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Propwash

B-17 in town!

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Had an amazing experience yesterday on what I thought was going to be an uneventful Sunday.   Decided to dash on over to the local Wally Mart for a few odds and ends.   To avoid city traffic, I took a back road the runs past the Caldwell, Idaho, Municipal Airport.  Approaching the airport, I couldn't believe my eyes.  Parked in front of the operations building was a B-17 in WW II camouflage.  I had to stop for a look. 

 

Only a few people were there, including one of the crew, who had set up a info booth. Realizing this was I rare opportunity, I headed for the aircraft --which was named "Ye Olde Pub"  Previously, I had only seen B-17s at crowded airshows. I chatted with the crewman for a while.  I asked him what model the aircraft was.  He said it was a G which had been backdated to an F.  I asked if I could have a look inside, and he said yes.   A rare opportunity.  At the aforementioned airshows, an interior tour had always required a long wait in the hot sun, which I declined.

 

I took a number of pictures of the exterior and then went inside.  I had heard that the interior of a B-17 was cramped, but until actually seeing it first-hand, I never realized just how cramped it really was.  I'm not a big guy, but to me  it seemed almost claustrophobic.  I could barely squeeze past the upright in the bomb bay.  I can only imagine what it must have been like wearing a bulky flight suit.    Bailing out, with the aircraft going down in a spin, would have been a very dicey proposition.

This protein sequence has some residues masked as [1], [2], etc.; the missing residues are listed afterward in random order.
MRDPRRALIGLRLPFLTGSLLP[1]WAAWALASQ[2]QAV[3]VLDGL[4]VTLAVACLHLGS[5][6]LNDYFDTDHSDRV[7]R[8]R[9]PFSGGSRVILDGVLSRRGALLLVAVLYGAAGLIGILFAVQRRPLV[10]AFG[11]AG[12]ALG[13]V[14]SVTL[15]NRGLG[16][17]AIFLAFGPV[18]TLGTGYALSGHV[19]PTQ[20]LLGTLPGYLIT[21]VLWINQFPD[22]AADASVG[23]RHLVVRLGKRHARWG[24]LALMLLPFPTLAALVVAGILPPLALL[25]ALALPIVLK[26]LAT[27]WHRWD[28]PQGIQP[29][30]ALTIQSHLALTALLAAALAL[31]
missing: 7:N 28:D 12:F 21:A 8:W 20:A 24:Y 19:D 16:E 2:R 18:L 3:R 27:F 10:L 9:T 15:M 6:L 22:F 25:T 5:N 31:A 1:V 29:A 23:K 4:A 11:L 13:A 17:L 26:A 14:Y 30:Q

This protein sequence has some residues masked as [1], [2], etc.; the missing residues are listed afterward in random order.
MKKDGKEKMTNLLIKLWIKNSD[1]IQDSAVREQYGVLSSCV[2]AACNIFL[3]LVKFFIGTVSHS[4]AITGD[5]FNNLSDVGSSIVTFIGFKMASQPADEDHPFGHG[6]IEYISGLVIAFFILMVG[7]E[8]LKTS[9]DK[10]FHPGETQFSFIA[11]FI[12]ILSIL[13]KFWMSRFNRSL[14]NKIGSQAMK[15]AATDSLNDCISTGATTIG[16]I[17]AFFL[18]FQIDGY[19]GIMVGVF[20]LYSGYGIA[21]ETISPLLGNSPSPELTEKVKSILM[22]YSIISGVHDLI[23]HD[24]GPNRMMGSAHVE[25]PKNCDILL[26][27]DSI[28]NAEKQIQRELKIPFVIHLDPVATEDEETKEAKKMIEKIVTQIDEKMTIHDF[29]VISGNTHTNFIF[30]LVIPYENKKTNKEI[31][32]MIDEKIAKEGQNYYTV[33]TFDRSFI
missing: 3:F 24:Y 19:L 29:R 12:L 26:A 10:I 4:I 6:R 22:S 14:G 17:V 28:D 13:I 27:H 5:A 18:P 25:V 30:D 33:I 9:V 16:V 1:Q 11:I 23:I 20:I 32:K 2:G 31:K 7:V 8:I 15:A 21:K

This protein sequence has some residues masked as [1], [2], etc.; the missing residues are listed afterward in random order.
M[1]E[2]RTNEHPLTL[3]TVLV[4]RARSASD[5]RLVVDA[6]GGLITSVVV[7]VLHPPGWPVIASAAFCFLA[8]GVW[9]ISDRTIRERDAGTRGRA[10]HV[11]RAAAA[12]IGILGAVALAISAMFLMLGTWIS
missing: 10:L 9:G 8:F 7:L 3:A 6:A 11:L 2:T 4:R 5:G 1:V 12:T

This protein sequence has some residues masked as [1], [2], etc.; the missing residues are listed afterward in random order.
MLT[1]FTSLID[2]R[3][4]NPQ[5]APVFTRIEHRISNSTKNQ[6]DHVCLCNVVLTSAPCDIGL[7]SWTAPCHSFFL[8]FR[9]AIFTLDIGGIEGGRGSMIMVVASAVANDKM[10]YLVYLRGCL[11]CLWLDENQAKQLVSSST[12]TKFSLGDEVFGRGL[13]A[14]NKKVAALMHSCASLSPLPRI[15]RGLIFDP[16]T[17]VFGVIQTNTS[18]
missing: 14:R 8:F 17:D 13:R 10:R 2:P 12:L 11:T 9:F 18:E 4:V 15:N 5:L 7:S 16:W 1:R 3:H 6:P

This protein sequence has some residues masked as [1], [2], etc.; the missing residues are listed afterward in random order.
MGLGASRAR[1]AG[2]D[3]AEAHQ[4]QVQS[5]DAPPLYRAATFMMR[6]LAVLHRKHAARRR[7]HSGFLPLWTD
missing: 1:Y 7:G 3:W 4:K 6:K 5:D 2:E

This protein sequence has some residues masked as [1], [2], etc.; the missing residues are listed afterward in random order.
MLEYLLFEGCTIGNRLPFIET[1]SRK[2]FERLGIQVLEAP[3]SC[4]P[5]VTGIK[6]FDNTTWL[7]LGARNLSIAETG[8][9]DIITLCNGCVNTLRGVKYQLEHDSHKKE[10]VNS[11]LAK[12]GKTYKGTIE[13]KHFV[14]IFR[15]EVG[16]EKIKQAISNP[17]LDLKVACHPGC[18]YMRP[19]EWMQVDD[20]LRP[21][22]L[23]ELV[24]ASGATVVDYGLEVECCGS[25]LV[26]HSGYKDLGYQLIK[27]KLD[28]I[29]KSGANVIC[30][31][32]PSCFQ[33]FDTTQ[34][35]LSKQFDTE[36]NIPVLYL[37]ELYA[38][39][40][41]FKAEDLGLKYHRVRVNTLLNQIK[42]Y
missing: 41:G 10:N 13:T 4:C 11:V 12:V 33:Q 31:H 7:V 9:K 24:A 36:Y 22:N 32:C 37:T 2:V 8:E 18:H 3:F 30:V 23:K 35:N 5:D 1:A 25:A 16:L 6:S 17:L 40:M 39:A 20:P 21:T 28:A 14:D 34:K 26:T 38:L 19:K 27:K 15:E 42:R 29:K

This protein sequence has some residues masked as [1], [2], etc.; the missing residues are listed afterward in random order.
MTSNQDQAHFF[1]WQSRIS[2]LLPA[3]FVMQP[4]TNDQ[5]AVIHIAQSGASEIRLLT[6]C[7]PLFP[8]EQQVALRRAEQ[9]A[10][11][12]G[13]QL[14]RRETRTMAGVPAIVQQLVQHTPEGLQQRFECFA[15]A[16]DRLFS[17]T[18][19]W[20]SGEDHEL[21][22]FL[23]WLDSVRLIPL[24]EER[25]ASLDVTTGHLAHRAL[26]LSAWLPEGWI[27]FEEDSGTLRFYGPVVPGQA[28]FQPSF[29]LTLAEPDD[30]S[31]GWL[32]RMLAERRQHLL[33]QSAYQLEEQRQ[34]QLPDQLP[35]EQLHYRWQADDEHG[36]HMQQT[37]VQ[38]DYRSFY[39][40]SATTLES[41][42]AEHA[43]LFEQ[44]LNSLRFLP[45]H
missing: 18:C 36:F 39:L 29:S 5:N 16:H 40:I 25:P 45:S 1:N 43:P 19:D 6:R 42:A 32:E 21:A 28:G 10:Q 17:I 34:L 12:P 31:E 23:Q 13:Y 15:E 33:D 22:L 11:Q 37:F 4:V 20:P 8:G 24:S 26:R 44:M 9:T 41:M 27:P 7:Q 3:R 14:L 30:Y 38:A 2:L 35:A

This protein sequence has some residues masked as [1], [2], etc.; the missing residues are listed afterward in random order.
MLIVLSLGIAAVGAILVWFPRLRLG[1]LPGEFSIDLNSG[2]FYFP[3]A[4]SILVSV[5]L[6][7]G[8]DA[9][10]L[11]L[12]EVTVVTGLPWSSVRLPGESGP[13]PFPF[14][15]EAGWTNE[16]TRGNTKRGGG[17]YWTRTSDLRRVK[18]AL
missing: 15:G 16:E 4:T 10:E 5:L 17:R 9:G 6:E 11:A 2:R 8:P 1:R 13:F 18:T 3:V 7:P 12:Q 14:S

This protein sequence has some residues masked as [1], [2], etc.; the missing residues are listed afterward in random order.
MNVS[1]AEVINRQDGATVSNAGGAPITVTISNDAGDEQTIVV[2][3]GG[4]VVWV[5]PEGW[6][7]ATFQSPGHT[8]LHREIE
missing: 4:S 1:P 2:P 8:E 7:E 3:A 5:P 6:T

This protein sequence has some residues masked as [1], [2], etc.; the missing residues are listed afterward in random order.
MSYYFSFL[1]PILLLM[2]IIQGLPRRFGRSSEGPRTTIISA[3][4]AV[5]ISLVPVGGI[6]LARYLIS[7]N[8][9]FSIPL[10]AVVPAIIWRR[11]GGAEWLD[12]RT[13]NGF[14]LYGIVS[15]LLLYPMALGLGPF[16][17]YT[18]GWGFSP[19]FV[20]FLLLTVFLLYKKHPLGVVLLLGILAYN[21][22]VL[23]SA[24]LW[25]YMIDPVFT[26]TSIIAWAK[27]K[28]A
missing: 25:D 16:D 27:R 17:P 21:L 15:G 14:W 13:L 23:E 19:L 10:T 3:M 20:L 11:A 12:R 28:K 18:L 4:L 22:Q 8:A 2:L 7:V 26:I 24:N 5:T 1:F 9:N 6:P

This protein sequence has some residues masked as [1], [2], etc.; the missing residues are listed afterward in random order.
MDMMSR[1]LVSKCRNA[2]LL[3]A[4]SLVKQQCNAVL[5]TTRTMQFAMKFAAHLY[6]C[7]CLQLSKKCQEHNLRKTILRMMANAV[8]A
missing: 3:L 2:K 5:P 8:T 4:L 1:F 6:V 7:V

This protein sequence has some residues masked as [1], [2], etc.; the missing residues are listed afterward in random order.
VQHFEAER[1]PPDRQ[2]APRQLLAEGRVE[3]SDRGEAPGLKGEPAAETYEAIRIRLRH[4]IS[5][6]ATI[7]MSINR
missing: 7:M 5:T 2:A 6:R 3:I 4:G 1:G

I continued taking pictures of the interior.   Then returned to reality and my shopping expedition. 

 

When I woke up this morning, the first thing I thought was did that really happen, or was it a dream?  But I have the pictures to prove it.  I'll try to post them later today, once I get the hang of Photobucket. 

 

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Which airframe was it?

 

Years ago, I was working the flight line at Battle Creek, MI.  It was about 8pm on a sultry, lazy weekday night.  Aside from a few Chickenhawks buzzing around, the field was dead.  I was standing on top of my company's fuel farm tank when I started to feel the air vibrate.  I didn't hear anything, but just felt it.  

 

I stood up and looked up the runway towards the approach end of runway 23 (now 23R) and was floored to see four massive radials and a slick aluminum fuse rapidly closing, just above the runway.  My heart nearly stopped as she drew closer.  The very Earth itself began vibrating and the air shook my senses.  

 

In a flash, she roared past me, still gaping in awe, just a few feet from the runway, her engines howling at full power.  As she passed she rolled into a climbing right turn and vanished into the evening sky.  

 

My coworkers were suitably unimpressed, but I could barely stammer a word.  The living history that had just roared through my night was a bit more than this WWII geek could handle.  Wish I'd had a camera, but then I may have missed out on the experience.

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They are indeed cramped quarters. Having been onboard the Sally B at Duxford. I think if I’d have had to crew one of those things in the full flight suit and other gear they would have had to build the plane around me. Then you give the fuselage skin a tap and realise that’s they only thing protecting you from the elements and all kinds of nasty things coming your way in many calibres and fragments. 

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